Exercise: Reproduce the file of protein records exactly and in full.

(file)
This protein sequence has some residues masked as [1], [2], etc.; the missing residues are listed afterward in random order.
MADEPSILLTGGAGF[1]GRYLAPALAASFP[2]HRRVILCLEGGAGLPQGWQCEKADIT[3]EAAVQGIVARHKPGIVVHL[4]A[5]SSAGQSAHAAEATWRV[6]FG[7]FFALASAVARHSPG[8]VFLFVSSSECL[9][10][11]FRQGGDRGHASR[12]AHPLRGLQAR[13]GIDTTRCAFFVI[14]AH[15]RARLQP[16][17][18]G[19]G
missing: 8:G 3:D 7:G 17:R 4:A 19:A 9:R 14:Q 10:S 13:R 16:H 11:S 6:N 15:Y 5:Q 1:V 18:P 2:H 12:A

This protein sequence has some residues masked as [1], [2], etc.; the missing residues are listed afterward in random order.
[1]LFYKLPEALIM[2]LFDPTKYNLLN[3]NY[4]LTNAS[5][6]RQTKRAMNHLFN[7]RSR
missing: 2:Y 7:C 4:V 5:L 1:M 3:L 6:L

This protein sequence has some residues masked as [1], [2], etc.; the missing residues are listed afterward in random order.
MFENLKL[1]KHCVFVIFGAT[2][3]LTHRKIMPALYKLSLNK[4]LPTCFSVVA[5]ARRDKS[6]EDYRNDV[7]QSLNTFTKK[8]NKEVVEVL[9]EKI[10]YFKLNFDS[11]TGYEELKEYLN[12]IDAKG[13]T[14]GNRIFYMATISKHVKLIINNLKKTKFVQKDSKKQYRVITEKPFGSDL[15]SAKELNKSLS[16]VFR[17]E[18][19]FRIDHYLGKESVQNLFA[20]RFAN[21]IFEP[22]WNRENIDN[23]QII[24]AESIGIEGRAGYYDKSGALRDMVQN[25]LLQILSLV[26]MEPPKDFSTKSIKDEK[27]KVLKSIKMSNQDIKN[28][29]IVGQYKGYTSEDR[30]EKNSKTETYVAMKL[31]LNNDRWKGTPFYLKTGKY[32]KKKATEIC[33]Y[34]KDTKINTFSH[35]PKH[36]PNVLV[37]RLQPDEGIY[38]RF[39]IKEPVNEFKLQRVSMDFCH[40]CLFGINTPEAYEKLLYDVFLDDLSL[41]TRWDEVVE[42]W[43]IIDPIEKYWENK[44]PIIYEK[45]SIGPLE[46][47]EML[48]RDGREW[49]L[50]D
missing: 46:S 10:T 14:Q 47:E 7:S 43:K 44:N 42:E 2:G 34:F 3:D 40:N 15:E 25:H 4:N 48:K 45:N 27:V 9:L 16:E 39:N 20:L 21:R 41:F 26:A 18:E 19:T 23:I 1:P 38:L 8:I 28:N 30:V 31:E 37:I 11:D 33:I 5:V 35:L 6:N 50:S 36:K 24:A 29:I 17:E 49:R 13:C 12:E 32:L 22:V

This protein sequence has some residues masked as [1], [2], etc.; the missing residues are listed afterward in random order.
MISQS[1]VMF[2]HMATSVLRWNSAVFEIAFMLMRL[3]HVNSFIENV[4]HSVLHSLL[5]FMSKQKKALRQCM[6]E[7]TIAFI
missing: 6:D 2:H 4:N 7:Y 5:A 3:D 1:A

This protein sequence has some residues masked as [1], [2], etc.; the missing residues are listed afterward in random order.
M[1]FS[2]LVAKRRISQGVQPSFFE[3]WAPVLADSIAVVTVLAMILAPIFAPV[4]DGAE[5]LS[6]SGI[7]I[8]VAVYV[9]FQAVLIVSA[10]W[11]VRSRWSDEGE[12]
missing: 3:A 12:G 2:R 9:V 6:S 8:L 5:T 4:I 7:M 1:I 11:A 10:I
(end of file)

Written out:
This protein sequence has some residues masked as [1], [2], etc.; the missing residues are listed afterward in random order.
MADEPSILLTGGAGF[1]GRYLAPALAASFP[2]HRRVILCLEGGAGLPQGWQCEKADIT[3]EAAVQGIVARHKPGIVVHL[4]A[5]SSAGQSAHAAEATWRV[6]FG[7]FFALASAVARHSPG[8]VFLFVSSSECL[9][10][11]FRQGGDRGHASR[12]AHPLRGLQAR[13]GIDTTRCAFFVI[14]AH[15]RARLQP[16][17][18]G[19]G
missing: 8:G 3:D 7:G 17:R 4:A 19:A 9:R 14:Q 10:S 13:R 16:H 11:S 6:N 15:Y 5:Q 1:V 18:P 2:H 12:A

This protein sequence has some residues masked as [1], [2], etc.; the missing residues are listed afterward in random order.
[1]LFYKLPEALIM[2]LFDPTKYNLLN[3]NY[4]LTNAS[5][6]RQTKRAMNHLFN[7]RSR
missing: 2:Y 7:C 4:V 5:L 1:M 3:L 6:L

This protein sequence has some residues masked as [1], [2], etc.; the missing residues are listed afterward in random order.
MFENLKL[1]KHCVFVIFGAT[2][3]LTHRKIMPALYKLSLNK[4]LPTCFSVVA[5]ARRDKS[6]EDYRNDV[7]QSLNTFTKK[8]NKEVVEVL[9]EKI[10]YFKLNFDS[11]TGYEELKEYLN[12]IDAKG[13]T[14]GNRIFYMATISKHVKLIINNLKKTKFVQKDSKKQYRVITEKPFGSDL[15]SAKELNKSLS[16]VFR[17]E[18][19]FRIDHYLGKESVQNLFA[20]RFAN[21]IFEP[22]WNRENIDN[23]QII[24]AESIGIEGRAGYYDKSGALRDMVQN[25]LLQILSLV[26]MEPPKDFSTKSIKDEK[27]KVLKSIKMSNQDIKN[28][29]IVGQYKGYTSEDR[30]EKNSKTETYVAMKL[31]LNNDRWKGTPFYLKTGKY[32]KKKATEIC[33]Y[34]KDTKINTFSH[35]PKH[36]PNVLV[37]RLQPDEGIY[38]RF[39]IKEPVNEFKLQRVSMDFCH[40]CLFGINTPEAYEKLLYDVFLDDLSL[41]TRWDEVVE[42]W[43]IIDPIEKYWENK[44]PIIYEK[45]SIGPLE[46][47]EML[48]RDGREW[49]L[50]D
missing: 46:S 10:T 14:Q 47:E 7:S 43:K 44:N 42:E 2:G 34:F 3:D 40:N 15:E 25:H 4:N 48:K 45:N 27:V 9:L 16:E 39:N 20:L 21:R 41:F 26:A 18:E 19:T 23:I 1:P 38:L 8:I 28:N 30:V 31:E 37:I 11:D 33:I 5:V 35:L 6:N 50:S 36:K 24:A 29:I 17:E 49:R 13:C 12:E 32:L 22:V

This protein sequence has some residues masked as [1], [2], etc.; the missing residues are listed afterward in random order.
MISQS[1]VMF[2]HMATSVLRWNSAVFEIAFMLMRL[3]HVNSFIENV[4]HSVLHSLL[5]FMSKQKKALRQCM[6]E[7]TIAFI
missing: 6:D 2:H 4:N 7:Y 5:A 3:D 1:A

This protein sequence has some residues masked as [1], [2], etc.; the missing residues are listed afterward in random order.
M[1]FS[2]LVAKRRISQGVQPSFFE[3]WAPVLADSIAVVTVLAMILAPIFAPV[4]DGAE[5]LS[6]SGI[7]I[8]VAVYV[9]FQAVLIVSA[10]W[11]VRSRWSDEGE[12]
missing: 3:A 12:G 2:R 9:V 6:S 8:L 5:T 4:I 7:M 1:I 11:A 10:I